The third one is the Ricoh Caplio GX100, 24-72mm $440. It has Raw, AE and AP modes, 1 cm macro mode, Exposure bracketing, f/2.5 to f/4.4, and hot shoe for external flash. If you want wider than 24mm, you can purchase 19mm DW-6 Wide Conversion Lens and HA-2 Adapter. The only drawback is that it’s 10-megapixel images sensor is pretty noisy above ISO 400 but I don’t see it is a problem for Realtors. (4.4 x 2.8 x 1.7 inch, 9.2 oz) (Update 08/13/08: New GX200 is 12-megapixel, $599)
The last one is the Samsung NV24HD, 24-86mm $350. Other than wide angle, its Face Detection technology can detects up to nine faces and automatically adjust focus and exposure to ensure better composition and image quality that makes taking pictures of family and friends a snap. By utilizing Face Detection technology, it automatically detects the user's face, adjusts focus and exposure, and will only allow a photo to be taken if the subject is centered in the frame. Additionally it includes the ability to shoot at ISO 3200 and 14 scene modes to choose from. (Update 03/21/09:
Samsung has three new 24mm wide-angle compact cameras in 2009 – HZ10W,
HZ15W, TL320, and they all come with Live View function).
You can buy these cameras on bhphotovideo.com or Amazon.
Timing is very important for taking good picture because lighting is everything in photography. A sunny mid-day is usually not a good time but that is the time most Realtors take photos, so if you have choice on when to take your photos, do take advantage of it. The best time to take photos is Early Morning, Late Afternoon, or a Cloudy Day, and this also applies for landscape, flower and portrait. Why? Because these three times of the day give you enough light but much softer lighting so the subject you are shooting will be clear and prettier.
Look at these two photos. The first one is taken with a regular camera in the early afternoon. The sun is behind the house so you can’t really see the texture in the front side of the house because the shadow. By comparison, the second is taken with wide-angle camera in the early morning. I stood right in the front of the lawn to take this shot. You can clearly see the color of the exterior wall, the landscape, the green grass, the garage doors and the driveway.
The third one is taken about a half hour before sunset that gives you soft and warm light and brings out the color in the trees, flowers and grass.
Before you take the shot, make sure you turn OFF on-camera flash and turn ON all indoor lights including lamps because on-camera flash is not powerful enough to light a room and the flash light is a “cold” color anyway. Turn On all indoor lights and shooting in the right time would provide you enough lighting.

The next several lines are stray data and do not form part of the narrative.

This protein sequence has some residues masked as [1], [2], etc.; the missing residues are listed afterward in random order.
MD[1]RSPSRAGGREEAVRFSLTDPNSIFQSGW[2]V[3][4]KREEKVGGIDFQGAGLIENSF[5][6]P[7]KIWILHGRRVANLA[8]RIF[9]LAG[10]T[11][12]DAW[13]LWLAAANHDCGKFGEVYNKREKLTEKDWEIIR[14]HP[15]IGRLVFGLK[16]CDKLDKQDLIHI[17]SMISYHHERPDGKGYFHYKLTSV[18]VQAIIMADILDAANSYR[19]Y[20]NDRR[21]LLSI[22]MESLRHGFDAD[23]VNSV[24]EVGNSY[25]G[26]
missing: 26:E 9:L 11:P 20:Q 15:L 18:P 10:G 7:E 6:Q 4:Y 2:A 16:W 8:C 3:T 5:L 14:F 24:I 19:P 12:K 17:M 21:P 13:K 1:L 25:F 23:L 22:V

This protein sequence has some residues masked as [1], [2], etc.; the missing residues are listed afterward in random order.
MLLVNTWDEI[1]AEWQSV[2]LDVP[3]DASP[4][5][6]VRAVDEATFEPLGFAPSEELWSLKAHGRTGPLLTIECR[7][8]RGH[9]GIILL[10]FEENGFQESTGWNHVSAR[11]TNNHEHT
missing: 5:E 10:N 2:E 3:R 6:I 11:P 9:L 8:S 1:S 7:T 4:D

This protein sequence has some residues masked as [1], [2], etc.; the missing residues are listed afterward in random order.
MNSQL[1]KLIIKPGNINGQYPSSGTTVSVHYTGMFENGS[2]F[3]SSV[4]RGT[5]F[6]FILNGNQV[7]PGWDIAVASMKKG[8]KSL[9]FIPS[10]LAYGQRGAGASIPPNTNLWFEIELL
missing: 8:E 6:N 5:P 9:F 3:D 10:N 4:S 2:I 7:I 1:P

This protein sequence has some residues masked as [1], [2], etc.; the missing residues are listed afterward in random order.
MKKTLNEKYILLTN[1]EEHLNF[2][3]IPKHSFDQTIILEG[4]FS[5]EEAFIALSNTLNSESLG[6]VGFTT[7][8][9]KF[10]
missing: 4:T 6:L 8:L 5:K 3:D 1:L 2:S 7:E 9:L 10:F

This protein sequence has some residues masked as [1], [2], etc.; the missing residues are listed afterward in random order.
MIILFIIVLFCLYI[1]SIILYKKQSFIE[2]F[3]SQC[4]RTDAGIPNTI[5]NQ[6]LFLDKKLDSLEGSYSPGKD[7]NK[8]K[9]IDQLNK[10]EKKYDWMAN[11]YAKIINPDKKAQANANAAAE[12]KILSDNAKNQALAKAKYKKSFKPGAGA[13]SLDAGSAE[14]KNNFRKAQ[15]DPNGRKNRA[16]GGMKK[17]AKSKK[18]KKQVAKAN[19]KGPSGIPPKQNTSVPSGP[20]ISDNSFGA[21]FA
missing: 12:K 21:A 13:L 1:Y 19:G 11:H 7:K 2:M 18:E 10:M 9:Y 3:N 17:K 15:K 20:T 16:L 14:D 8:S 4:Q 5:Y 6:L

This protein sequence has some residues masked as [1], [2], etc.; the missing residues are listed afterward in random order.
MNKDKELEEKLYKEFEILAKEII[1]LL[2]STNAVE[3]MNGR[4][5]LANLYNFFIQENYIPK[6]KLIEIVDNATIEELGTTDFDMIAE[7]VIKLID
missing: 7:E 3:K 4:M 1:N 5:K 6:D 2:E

Most of the time you want to avoid to shoot into a window because it will make your room look darker (if you don’t know how to compensate your exposure on camera). Normally you want to shoot with the light, meaning, you stand on the window side and shoot inward so the room will be lit by the window light.
If you know how to use exposure compensation on your camera, you can make the room look bright but blow out the window. But sometime you want to under expose to show the outside window view when there is a garden or a deck.
Read your user Manual
The compact cameras today are very smart and powerful and the problem usually is the person behind the camera. So the first thing for you is to read your camera user manual to find out the settings for Manual mode, ISO set on 200-400, file size set on Large and Fine, and most important thing is the Exposure Compensation.
If you have to shoot in a mid-sunny-day, you will need to use the exposure compensation to help you; otherwise, your photo are more than likely to be too dark without other lighting source.
Look at this kitchen. I shot in a mid-sunny-day because I have no other choice. By using exposure compensation, I can dial up +1 to make the room look brighter without using a on-camera flash (it won’t help anyway). The normal setting looks ok too, but I like it brighter.
Watch what is in the frame
When you look thought your viewfinder, take a look what is in the frame. Try not to cut into a subject such as a table, a chair, an art piece, a window, etc. You want them either in your frame or out, not partial usually. Also, you want to make sure the wall or a window or a door is straight with your frame. You don’t want to tilt the camera but you can lower your position. If you tilt the camera, the photo you took won’t be pleasing in the eye.
Try Different Angles
Don’t just shoot from a doorway and run. You want to try to take from different angles too. It’s digital, you can pick and choose later but you definitely don’t want to regret you didn’t take enough the first time. The first photo is from the doorway, the second photo is from the other side of the room, the third photos is from diagonal of the room. So now I have three photos of this master Bedroom from three different angles to choose from.
I understand Realtors don’t have the time to edit the photos you just took, but in case you do want to do some light editing, you can try Picasa (a free and easy software from Google). Picasa's Basic Fixes are buttons that make it fast and easy to crop, remove red eye, fix the contrast and color, and enhance your digital pictures.
If you are interested in Real Estate Photography, you can check out the Photography for Real Estate (PFRE) – the blog owner Larry is based in Seattle and he helps his Realtor wife shoot all of her listing. His original target readers were other Realtors but recent surveys have shown that the majority were Photographers, which surprised him. He also started a PFRE Flickr group, where people from all over the world could share their experiences and opinions.
By now, you should have the confident to take better photos. I would love to see you share some of your photos with us. Although taking professional grade photos involve a lot more skills, knowledge and understanding on photography, by knowing some basics it should help you improve your photos noticeably. If not, you can hire me. 🙂
– Making Every Pixel Count from New York Times
– Taking Home Photos That Will Draw Buyers from WSJ